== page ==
As Advent settles upon us, stirring up the ashes of the year, I’ve become aware that I’m a bit numb to it all this year. I’m realizing that I’ve spent the fall in survival mode. My life took a sudden turn at the end of August when I took on a new job as a high school teacher, took on the job of not only teaching but also knowing and caring for 100 students. I also started helping out at the local animal shelter, playing with and comforting scared and sad dogs in their cement kennels. Further, my dad was admitted to the hospital again as a result of diabetes complications and self-neglect; this time his lower leg was amputated and now he lies in a nursing home, recovering. Add to that the burdens I carry for friends and their personal tragedies and struggles, and I’ve got so much on my emotional plate that I’ve started to become numb, for the simple sake of survival.
But during Advent, I can take a few moments and let myself feel again. I can realize that, wow, life is hard and people are awful sometimes, and this world disappoints and punishes and deals unfairly with people. Writer Loretta Ross-Gotta comments, “We think we have to make Christmas come, which is to say we think we have to bring about the redemption of the universe on our own.” Perhaps that’s why I’ve emotionally shut down. Without realizing it, I’ve been feeling the burden of bringing about the redemption of the world—of my dad, who’s hurt me and disappointed me for 30 years and is now a bundle of needs; of the pups at the shelter, abandoned and needing love and homes; of my students, so many of whom are lost and confused, like sheep without a shepherd.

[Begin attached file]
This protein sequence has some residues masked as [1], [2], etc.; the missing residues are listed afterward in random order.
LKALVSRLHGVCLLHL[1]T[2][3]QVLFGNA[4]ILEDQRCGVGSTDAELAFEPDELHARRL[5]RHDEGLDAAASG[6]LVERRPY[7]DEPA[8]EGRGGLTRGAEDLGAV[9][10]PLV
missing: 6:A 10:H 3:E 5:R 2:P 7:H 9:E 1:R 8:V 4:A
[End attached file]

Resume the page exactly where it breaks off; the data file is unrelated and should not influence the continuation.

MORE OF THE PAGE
At Advent we remember Mary, the mother of Jesus, who, Ross-Gotta points out, had nothing to offer but “space, love, belief.” Like the Magi, we have our gifts to offer to God as he works to redeem the world, but they have their limits, and in the end, Ross-Gotta says, it is the one who “makes a sanctuary of her life, who delivers Christ who then delivers us.”
How can I make a sanctuary of my life this Advent? How can I release my grip on the redemption of the world, sit back and wait for it to be born in darkness, as Jesus was at his first coming? Can I make time, among all the going to and fro and helping and working, to sit and reflect on the idea that the one who redeems has come and will come again? That Christ was born and God is with us? Only in the quiet moments, stolen from our existence as saviors and martyrs for our families and friends and the world, can we open ourselves to Advent and all it means: it’s not up to us; it’s not about fullness and distraction but about emptying ourselves and quieting down enough to be available, as Mary was when the angel announced to her the role she would play in the redemption of the world.
This Christmas, Ross-Gotta writes, “what if, instead of doing something, we were to be something special? Be a womb. Be a dwelling for God. Be surprised.”